Ode to Nashville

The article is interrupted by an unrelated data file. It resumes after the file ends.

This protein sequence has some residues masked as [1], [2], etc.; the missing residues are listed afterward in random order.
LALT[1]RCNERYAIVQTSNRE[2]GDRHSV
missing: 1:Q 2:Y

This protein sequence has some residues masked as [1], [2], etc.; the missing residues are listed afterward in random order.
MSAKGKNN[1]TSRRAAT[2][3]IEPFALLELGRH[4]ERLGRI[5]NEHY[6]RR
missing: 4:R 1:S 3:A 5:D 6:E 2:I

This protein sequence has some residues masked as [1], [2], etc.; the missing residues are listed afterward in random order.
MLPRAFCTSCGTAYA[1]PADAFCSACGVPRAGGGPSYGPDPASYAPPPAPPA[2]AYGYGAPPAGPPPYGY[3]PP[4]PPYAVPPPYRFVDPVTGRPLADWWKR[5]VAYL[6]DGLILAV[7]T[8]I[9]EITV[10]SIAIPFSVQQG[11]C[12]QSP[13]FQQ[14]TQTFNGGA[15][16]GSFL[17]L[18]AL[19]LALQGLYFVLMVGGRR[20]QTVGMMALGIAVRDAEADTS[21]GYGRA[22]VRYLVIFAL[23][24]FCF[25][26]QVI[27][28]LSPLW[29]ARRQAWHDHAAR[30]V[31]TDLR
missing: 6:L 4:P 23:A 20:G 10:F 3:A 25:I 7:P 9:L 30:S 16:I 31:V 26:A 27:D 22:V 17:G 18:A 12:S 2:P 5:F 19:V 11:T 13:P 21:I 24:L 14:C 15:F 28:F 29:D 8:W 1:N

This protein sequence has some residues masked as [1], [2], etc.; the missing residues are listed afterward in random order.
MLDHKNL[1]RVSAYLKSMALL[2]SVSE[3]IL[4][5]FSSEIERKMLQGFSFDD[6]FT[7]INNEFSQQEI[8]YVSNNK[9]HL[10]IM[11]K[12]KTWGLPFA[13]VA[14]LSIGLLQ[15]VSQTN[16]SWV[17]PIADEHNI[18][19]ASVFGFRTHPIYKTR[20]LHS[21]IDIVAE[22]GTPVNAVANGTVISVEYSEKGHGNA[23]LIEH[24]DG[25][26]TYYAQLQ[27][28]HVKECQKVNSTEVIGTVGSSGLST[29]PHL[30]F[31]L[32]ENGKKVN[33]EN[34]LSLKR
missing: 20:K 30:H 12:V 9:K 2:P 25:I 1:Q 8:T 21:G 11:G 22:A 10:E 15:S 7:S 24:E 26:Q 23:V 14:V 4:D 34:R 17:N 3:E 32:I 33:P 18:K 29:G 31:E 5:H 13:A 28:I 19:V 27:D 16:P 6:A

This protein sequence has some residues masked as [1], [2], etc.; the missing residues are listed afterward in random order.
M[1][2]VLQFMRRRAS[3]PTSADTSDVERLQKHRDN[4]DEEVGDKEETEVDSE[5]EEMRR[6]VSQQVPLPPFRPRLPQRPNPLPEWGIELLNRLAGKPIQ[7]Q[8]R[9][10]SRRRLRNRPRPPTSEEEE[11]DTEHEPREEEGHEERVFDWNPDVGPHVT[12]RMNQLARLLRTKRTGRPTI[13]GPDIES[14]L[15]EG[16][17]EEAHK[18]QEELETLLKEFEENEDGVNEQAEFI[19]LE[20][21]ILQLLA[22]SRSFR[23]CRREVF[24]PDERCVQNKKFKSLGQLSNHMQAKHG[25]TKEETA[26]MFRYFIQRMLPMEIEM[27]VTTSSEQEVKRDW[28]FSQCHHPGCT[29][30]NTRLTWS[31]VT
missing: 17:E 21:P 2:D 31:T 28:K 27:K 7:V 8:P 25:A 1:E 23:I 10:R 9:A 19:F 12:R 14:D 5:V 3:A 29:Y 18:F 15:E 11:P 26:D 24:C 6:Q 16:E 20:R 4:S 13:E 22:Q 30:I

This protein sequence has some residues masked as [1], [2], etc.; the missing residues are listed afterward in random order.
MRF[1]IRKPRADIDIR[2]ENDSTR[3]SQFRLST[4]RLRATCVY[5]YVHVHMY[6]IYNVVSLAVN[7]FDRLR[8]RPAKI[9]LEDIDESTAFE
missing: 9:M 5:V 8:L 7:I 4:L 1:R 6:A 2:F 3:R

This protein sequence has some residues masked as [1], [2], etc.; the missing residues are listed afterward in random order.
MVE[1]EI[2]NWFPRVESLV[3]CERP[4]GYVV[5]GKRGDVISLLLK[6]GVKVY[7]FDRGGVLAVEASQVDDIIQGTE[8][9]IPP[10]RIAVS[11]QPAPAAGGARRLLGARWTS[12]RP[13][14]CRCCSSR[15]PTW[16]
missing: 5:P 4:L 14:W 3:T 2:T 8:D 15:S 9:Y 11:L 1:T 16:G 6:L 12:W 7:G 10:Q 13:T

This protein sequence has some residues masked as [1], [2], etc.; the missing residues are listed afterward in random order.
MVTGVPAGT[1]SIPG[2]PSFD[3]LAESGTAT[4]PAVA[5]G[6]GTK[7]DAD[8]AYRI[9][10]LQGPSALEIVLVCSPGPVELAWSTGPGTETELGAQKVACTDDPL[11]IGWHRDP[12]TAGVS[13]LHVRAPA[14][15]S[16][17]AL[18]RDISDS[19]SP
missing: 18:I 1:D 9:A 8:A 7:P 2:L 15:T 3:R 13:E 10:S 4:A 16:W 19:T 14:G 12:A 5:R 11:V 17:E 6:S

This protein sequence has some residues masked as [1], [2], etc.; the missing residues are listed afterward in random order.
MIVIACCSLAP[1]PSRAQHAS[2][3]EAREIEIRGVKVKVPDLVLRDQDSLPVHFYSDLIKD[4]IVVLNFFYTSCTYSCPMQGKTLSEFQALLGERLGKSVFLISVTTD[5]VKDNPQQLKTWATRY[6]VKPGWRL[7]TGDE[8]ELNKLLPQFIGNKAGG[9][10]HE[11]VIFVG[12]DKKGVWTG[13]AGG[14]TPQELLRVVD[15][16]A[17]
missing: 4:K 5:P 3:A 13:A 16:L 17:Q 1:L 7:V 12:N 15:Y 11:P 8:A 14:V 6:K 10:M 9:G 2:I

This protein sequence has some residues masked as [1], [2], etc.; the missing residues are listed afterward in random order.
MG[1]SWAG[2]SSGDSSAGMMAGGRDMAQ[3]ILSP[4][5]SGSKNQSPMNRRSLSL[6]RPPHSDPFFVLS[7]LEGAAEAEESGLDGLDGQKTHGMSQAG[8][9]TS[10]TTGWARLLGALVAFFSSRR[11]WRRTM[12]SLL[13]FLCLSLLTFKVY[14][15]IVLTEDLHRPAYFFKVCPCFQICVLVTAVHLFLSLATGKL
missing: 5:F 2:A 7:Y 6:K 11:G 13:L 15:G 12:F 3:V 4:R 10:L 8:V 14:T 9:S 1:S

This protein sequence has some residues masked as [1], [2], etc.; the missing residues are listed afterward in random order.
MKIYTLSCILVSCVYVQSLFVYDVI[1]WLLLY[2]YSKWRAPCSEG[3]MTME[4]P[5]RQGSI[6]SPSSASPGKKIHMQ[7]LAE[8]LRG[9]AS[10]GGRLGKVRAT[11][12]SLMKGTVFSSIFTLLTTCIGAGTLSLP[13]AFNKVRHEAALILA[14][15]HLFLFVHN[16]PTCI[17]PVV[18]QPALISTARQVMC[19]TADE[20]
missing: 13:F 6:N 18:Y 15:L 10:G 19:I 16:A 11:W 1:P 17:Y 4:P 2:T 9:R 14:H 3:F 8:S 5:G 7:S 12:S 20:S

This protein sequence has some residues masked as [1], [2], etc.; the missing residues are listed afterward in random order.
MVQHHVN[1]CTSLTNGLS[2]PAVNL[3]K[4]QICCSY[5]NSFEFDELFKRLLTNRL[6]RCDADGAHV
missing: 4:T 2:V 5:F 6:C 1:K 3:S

As the first di­rect flights from the UK launch this month, Chris Moss goes in search of Nashville’s soul, and finds that de­spite ram­pant build­ing and gen­tri­fi­ca­tion, the home of coun­try and blue­grass has not lost touch with its roots